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Oceanography is a very important discipline for understanding the oceans, which are essential for all life on Earth and cover the majority of the Earth’s surface.

“Oceanography is extremely multidisciplinary, covering the physics, chemistry, geology and biology of the world’s oceans. No understanding of Earth’s climate or the chemical cycles essential to life is complete without the insights of oceanography.”

I started surfing when I was 12 years old and I have been obsessed with ocean waves ever since. Ever since I first started school I wanted to learn the “birth, life, and death of an oceanic swell.” I started with Meteorology so I could understand the birth of the swell; that is, the storms that create the swells. I am now studying Physical Oceanography to understand swell propagation as well as the surf zone dynamics.

Please help me stay at the University of Hawaii. This past semester I wasn’t able to continue with school due to financial concerns. I have used all my student loans allowed, l and currently looking for grants. You can use paypal (my PayPal is Anything will help, even $1.00!

When I started school I was 30 years old, and I was completely illiterate! It took many years just to get to college status, but I am proud of all my accomplishments as when I first started school 5/1=5 really confused me, and now I understand partial differential equation (PDEs) and in fact my undergraduate degree of Atmospheric Sciences (Meteorology) pretty much including PDEs all thoroughout the degree, below is a common equation in Meteorology:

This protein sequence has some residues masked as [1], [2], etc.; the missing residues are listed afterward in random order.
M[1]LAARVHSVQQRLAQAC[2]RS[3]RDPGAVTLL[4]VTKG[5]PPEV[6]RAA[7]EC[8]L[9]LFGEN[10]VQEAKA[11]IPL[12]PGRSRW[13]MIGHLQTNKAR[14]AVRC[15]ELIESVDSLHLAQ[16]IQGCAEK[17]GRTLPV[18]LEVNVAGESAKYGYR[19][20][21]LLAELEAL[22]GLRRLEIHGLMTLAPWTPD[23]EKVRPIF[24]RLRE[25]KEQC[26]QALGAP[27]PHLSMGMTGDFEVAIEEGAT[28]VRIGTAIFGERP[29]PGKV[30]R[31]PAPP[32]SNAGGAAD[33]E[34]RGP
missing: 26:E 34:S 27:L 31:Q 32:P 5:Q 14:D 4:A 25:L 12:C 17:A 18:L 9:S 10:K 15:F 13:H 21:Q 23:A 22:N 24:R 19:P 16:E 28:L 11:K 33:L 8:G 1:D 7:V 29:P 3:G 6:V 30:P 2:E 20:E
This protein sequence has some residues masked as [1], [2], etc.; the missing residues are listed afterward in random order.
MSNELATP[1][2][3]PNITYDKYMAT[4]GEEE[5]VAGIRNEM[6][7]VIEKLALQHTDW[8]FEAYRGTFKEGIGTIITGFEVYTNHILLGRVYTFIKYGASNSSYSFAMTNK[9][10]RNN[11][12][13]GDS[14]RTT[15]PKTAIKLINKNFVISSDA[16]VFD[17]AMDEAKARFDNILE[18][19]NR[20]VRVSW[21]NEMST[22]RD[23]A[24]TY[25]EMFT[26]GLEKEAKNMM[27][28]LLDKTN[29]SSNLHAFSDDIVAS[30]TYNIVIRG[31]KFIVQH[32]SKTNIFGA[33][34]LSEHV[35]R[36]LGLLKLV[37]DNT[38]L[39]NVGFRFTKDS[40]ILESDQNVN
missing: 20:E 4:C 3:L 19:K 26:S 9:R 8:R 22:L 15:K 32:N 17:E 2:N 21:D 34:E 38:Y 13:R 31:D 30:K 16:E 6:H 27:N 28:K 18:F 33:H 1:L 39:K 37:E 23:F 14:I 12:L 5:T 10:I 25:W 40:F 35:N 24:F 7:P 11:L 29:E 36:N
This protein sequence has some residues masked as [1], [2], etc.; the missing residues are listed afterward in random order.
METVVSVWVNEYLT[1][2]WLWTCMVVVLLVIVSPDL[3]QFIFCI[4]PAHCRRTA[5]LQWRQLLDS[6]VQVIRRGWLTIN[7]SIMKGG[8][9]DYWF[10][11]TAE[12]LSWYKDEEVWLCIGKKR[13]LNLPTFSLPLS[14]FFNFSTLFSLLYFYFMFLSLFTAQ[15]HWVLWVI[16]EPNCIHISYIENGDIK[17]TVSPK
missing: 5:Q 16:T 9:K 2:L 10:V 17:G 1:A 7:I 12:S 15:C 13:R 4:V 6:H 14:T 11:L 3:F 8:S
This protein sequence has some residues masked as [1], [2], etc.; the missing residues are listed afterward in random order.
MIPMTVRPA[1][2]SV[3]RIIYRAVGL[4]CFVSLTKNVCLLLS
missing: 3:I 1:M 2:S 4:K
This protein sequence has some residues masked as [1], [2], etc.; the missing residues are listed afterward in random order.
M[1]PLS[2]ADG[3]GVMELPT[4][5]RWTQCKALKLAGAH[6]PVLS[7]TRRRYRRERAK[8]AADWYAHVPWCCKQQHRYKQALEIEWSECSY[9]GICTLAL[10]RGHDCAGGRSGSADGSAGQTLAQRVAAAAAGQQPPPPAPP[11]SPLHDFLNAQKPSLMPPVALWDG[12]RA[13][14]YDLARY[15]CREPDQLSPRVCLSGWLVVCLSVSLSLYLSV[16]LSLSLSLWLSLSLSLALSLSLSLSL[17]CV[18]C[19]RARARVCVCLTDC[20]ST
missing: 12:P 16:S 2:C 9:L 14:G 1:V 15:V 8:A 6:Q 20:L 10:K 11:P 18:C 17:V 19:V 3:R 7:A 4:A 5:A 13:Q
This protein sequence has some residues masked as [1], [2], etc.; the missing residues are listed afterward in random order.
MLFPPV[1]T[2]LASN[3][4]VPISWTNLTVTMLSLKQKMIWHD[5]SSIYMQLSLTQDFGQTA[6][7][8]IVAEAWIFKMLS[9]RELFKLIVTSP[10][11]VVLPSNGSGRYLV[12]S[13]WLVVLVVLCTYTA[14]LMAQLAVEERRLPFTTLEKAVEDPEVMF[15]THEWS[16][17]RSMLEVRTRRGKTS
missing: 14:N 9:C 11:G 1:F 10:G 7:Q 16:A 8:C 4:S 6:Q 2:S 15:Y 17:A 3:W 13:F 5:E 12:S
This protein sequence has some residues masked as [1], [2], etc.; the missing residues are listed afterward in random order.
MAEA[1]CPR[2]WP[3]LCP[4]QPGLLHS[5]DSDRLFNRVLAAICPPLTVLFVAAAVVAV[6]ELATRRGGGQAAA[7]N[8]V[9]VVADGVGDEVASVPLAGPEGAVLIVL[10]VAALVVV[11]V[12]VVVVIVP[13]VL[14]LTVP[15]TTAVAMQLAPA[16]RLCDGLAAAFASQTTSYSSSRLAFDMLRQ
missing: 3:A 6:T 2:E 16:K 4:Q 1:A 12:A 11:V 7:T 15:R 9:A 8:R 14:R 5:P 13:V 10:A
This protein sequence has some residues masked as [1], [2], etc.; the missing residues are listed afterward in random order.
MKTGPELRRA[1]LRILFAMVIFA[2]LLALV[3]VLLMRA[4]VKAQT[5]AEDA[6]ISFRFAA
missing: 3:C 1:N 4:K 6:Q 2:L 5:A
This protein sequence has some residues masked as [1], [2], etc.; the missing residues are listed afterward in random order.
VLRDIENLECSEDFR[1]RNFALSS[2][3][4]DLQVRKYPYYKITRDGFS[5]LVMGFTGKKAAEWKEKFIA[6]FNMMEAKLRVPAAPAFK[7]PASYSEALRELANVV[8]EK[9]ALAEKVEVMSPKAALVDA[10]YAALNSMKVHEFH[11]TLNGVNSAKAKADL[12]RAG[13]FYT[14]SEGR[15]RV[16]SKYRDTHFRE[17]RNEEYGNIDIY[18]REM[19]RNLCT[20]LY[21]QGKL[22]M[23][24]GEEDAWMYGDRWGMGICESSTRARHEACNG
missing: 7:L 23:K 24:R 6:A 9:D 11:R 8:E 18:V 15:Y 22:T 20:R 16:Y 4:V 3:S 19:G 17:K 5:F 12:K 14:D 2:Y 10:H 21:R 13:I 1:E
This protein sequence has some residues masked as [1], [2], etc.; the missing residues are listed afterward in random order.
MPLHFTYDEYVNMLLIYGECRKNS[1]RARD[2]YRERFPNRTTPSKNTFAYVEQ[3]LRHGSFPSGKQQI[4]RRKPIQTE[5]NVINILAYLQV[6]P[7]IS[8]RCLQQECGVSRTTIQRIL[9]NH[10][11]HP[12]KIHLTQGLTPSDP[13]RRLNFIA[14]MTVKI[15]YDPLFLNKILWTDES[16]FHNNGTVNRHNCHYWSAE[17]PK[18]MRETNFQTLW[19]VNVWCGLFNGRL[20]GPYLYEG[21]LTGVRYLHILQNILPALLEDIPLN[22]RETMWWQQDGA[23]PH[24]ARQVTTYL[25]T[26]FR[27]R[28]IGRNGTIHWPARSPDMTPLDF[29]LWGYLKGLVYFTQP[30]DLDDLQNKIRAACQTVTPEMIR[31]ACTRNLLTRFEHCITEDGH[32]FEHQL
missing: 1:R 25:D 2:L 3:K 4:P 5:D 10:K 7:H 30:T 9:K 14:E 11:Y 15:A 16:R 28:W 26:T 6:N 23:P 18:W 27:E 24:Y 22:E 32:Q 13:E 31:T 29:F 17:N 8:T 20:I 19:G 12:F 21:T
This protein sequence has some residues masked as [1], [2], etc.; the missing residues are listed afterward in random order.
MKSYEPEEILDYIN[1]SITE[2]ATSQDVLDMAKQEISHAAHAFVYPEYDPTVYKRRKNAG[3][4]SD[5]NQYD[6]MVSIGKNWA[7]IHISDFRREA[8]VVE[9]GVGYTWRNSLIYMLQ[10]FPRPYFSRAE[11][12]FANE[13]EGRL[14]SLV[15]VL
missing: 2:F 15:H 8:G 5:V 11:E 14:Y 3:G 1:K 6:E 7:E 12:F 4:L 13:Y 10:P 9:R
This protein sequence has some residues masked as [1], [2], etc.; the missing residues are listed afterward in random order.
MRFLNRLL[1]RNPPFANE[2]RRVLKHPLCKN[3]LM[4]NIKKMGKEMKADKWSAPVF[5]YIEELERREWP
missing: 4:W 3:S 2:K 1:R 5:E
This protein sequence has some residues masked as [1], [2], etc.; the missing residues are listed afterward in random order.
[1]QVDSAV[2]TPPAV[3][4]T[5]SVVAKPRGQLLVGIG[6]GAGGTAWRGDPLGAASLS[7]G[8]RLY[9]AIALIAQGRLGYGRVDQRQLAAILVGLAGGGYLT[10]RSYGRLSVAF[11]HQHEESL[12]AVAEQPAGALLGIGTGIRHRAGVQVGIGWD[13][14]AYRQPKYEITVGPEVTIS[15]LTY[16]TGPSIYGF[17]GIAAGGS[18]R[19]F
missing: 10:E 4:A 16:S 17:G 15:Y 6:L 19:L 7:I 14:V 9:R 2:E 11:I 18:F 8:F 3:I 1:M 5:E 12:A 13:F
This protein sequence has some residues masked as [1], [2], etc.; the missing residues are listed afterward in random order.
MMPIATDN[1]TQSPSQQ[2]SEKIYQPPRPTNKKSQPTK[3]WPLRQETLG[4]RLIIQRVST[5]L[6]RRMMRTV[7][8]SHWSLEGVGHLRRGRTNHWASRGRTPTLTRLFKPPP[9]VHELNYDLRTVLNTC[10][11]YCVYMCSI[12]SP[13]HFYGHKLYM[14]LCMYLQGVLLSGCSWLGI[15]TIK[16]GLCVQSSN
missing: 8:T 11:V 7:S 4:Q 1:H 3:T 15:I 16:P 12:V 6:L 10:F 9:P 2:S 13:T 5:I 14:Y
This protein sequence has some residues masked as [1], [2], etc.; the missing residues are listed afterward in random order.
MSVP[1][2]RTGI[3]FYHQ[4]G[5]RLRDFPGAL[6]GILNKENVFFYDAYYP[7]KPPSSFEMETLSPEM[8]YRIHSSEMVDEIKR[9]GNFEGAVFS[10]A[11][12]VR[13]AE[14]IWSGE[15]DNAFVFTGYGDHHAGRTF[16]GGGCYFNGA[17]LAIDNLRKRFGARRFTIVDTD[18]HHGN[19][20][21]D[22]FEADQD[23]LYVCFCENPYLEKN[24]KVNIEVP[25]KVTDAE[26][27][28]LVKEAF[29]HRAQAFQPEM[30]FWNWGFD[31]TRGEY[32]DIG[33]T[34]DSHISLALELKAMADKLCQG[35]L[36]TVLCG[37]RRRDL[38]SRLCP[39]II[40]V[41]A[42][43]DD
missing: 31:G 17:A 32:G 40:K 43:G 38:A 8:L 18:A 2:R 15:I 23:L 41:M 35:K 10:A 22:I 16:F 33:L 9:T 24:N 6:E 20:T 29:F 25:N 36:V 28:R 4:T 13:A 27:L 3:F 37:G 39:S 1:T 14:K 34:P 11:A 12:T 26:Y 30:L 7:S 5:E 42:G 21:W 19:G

If you have ever seen warm or cold fronts on a weather map this is the equation for it. Really cool, right?

As, I said above I have been obsessed with ocean waves ever since I started surfing. My first step was to discover how the waves were formed and now I am studying what happens when they leave their original area.  I will finally study what happens when the ocean waves enter the beach zone and become surf, which will no doubt be the most difficult part of my study.

I am very dedicated to going to graduate school for Physical Oceanography at SOEST at the University of Hawaii, Money is the only thing standing in my way. I am studying by myself at home which is challenging since I just finished my undergraduate degree.

Here are my thoughts on my subset of Physical Oceanography:

Physical Oceanographers

Physical oceanographers apply theory and observation to study the circulation of oceans. As heat, salt, and other dissolved chemicals move through the oceans and into lakes and rivers, these scientists are able to track this movement. They also study tides and waves to see how these things affect the atmosphere and nearby ecosystems. Once the data is collected, physical oceanographers may then build computer simulations that mimic the movement of the ocean.

Job responsibilities of a physical oceanographer include:

  • attempting to lessen the impact on ocean life of pollution carried by currents
  • testing water and soil samples for pH balances
  • studying the sea ice and polar ice sheets to understand the distribution of these features and attempt to preserve them
  • ensuring a balance between the human use of ocean resources and conservation

Climate Change in Hawaii

The Aloha state of Hawaii is located in the middle of the Pacific Ocean, approximately 2,600 miles west of California.

“As the only state in the United States that is an island, Hawaii is unquestionably vulnerable to changes in climate“